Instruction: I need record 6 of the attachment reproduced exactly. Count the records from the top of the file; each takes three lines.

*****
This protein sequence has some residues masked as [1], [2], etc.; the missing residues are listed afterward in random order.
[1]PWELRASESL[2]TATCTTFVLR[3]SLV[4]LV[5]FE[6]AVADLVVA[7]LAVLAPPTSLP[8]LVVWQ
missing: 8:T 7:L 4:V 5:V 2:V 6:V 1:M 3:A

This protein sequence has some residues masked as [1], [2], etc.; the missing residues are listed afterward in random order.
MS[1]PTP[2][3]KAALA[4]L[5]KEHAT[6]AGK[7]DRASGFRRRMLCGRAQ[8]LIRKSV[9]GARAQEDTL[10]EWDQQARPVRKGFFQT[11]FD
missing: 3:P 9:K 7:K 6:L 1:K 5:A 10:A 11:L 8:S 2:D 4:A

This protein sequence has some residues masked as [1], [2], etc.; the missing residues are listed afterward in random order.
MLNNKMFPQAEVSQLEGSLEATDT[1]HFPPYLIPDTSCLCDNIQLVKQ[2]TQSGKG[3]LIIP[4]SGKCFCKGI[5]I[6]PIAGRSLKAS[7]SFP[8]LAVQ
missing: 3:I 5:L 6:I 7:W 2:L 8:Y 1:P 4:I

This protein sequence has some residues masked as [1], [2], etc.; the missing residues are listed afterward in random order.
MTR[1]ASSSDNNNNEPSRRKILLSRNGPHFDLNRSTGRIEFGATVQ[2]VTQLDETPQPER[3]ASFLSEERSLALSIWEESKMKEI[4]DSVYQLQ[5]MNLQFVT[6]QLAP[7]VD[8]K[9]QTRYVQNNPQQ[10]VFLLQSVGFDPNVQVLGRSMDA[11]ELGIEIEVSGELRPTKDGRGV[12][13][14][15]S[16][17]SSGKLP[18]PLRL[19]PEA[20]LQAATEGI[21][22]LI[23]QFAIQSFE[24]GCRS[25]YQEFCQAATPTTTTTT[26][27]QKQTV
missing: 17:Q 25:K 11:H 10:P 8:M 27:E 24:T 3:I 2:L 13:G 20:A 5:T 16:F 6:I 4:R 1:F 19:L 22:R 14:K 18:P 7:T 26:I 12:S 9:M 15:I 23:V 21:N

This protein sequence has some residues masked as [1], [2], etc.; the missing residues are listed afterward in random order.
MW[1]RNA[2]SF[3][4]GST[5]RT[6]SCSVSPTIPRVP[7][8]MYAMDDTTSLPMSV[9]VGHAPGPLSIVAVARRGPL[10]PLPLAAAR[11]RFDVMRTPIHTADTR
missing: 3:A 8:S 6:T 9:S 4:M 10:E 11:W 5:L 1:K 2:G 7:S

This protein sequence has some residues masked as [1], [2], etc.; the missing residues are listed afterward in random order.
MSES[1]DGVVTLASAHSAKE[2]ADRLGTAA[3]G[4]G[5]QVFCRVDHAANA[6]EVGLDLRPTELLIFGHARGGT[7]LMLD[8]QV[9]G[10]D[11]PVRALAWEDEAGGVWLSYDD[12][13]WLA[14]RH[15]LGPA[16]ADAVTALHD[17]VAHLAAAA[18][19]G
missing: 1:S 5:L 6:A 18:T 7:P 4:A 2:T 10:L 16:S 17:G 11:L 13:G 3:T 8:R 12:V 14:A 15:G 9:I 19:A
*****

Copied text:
This protein sequence has some residues masked as [1], [2], etc.; the missing residues are listed afterward in random order.
MSES[1]DGVVTLASAHSAKE[2]ADRLGTAA[3]G[4]G[5]QVFCRVDHAANA[6]EVGLDLRPTELLIFGHARGGT[7]LMLD[8]QV[9]G[10]D[11]PVRALAWEDEAGGVWLSYDD[12][13]WLA[14]RH[15]LGPA[16]ADAVTALHD[17]VAHLAAAA[18][19]G
missing: 1:S 5:L 6:A 18:T 7:P 4:A 2:T 10:L 16:S 17:G 11:L 13:G 3:T 8:R 12:V 14:A 15:G 9:I 19:A